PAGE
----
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Things To Do In Bhutan
Set among the majestic Himalayas with rugged and untouched forests and pristine rivers, Bhutan is a prime destination for adventure sports, nature gawking and cultural and culinary explorations. A peaceful country perched between India and China, Bhutan offers a lot to curious travelers. If you have decided to visit, read on for a comprehensive list of things to do in Bhutan.
One of the remotest kingdoms on earth, with altitude difference that can range from 2500 meters to 6000 meters, Bhutan’s trekking routes are truly unique and magical. There are treks that last a day and there are treks that can last up to a month. The numerous routes have something to offer for amateurs and experts alike. The Jomolhari treks introduce you to the diverse flora and fauna of Bhutan, the Snowman treks will leave you spellbound at the sight of the Bhutanese Himalayan ranges, the cultural treks will let you soak in the traditions and culture of these peaceful people and the hot spring treks will reward you with a day-long rest in the hot springs of Bhutan.
Bhutan is a treasure trove of flora and fauna. Although it has very little landmass Bhutan is one of the most biologically diverse places on the planet. The country has around 72 percent of forest and it strongly dictates that a minimum of 60 percent must remain forested. Given its strict policies to preserve its natural resources, Bhutan’s biodiversity is truly a fortune to mankind.
With snowy mountains in the north, subalpine and broadleaf forests in the central regions and subtropical forests in the south, Bhutan houses a range of rare plant and animal species. So if you are planning a trip to Bhutan, make sure to visit the national parks and sanctuaries here. The Jigme Dorji National Park, The Royal Manas National Park, Torsa Strict Nature Reserve, Bumdeling Wildlife Sanctuary are only a few of the many establishments set up to protect Bhutan’s forests and their inhabitants.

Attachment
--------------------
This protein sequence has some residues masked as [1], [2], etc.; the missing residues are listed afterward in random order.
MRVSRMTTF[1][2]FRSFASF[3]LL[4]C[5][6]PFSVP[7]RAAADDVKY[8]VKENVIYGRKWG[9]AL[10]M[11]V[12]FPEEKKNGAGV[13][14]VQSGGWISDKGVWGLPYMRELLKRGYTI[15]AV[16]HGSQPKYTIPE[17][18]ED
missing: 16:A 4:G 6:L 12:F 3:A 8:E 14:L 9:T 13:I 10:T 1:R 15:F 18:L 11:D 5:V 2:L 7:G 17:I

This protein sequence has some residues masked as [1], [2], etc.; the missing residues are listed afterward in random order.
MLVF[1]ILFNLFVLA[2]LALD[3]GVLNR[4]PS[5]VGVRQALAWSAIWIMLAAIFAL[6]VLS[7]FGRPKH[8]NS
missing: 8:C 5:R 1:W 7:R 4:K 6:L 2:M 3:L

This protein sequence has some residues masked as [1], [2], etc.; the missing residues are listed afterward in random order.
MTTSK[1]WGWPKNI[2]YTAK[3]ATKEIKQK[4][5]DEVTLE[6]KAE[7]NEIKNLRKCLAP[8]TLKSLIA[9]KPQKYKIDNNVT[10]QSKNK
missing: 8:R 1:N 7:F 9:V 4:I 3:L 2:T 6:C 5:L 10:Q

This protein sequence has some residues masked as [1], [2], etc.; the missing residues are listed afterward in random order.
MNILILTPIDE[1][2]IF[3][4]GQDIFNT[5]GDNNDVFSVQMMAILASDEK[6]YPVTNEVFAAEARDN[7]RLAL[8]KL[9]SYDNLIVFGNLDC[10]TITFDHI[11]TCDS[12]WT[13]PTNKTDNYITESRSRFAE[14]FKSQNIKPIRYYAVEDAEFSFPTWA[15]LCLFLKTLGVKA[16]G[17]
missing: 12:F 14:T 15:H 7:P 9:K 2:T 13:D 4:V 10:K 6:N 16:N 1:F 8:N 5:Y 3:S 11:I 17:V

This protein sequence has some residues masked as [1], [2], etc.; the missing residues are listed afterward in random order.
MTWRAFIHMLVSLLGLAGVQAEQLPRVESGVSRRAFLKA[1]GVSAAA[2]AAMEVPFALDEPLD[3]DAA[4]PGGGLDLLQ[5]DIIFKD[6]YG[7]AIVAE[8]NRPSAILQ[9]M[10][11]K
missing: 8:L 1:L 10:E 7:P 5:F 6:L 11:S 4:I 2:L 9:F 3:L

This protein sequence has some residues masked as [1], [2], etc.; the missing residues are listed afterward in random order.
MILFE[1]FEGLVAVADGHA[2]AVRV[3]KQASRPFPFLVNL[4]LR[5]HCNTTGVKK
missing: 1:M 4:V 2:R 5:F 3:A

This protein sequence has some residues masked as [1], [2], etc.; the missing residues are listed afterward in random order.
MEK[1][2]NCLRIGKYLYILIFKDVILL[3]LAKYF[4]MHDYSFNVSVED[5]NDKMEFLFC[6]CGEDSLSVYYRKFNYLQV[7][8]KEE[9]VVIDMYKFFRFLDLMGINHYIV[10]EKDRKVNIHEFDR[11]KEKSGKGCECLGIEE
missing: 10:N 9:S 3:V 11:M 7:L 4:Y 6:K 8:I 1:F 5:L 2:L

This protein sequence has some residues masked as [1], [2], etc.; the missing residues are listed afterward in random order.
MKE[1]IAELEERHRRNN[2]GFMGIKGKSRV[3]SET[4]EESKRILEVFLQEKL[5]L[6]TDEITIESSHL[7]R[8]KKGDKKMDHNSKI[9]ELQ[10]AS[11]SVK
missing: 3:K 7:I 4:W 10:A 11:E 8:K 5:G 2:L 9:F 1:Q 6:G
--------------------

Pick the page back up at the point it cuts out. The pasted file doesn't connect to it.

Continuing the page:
The region is covered with a variety of flowers such as the edelweiss, orchids, the national flower of Bhutan blue and rhododendrons. There are various plant species that make Bhutan their home. The Snow leopard, the Bengal Tiger, Takin, Black Bear, Blue Sheep and Red Pandas inhabit the forests of Bhutan. Bhutan is, in fact, the only place where the Bengal Tiger and the Snow leopard habitats overlap. The kingdom is also a hotspot for rare bird species like the Pallas’s Fish Eagle, White-bellied Heron, grey bellied Tragopan, the iconic Black-necked Crane, and the Blyth’s Kingfisher.
As the only country with a Happiness Index, Bhutan remains festive almost throughout the year. The celebration of the birthday of Guru Rimpoche known as the Tshechu is one of the biggest celebrations in Bhutan. The exact day can differ from place to place and also temples. So there are Tshechus in different regions at different times of the year. With colorful masked dances that play out stories of the Guru, Tshechus can be a lot of fun.
The Nomad festival is one of the best times to visit the country. It allows visitors a close peek into the lives and culture of the Bhutanese people. Women with colorful hand-aprons and men in their costumes spun out of yak hair, the delicious traditional food and much more create the grandeur you will witness only in Bhutan.
Bhutan also celebrates several other festivals, some celebrating and protecting its wildlife and forests such as the Jomolhari Mountain festival, some celebrating the traditions and cultures of its communities and some the rich history of Bhutan. Festivals are as much a part of the experience of Bhutan as its beautiful landscapes.
The mountainous terrains of Bhutan create a perfect destination for on and off-road mountain biking. With roads that allow riders to experience the breath taking views of the landscape, to exciting off-road trails winding through rugged and challenging terrain, Bhutan has it all. Cycling in Bhutan can be one of the best ways to travel the region whilst enjoying the untouched, serene environment here.
Kayaking and Rafting
Cutting through high valleys and low plains, the crystal clear waters of the Bhutanese rivers create a kayaking and rafting paradise. The glacial-melt fed rivers are calm and pristine at some places while fierce and raging at others. Flowing through varied terrains and with differences in flow, these rivers are perfect for kayaking and rafting both for beginners and experts.
Visit the Monasteries
With Buddhism being the primary religion of Bhutan, the country is dotted with many monasteries. Make sure your visit the oldest and most popular ones to catch up on the culture and traditions of the land. The monasteries are also a great place to find peace and tranquility if that's what you seek. Trek up to the Paro Taktsang monastery, visit the Tamzhing monastery and watch the confluence of the Pho and Mo rivers by Punakha Dzong.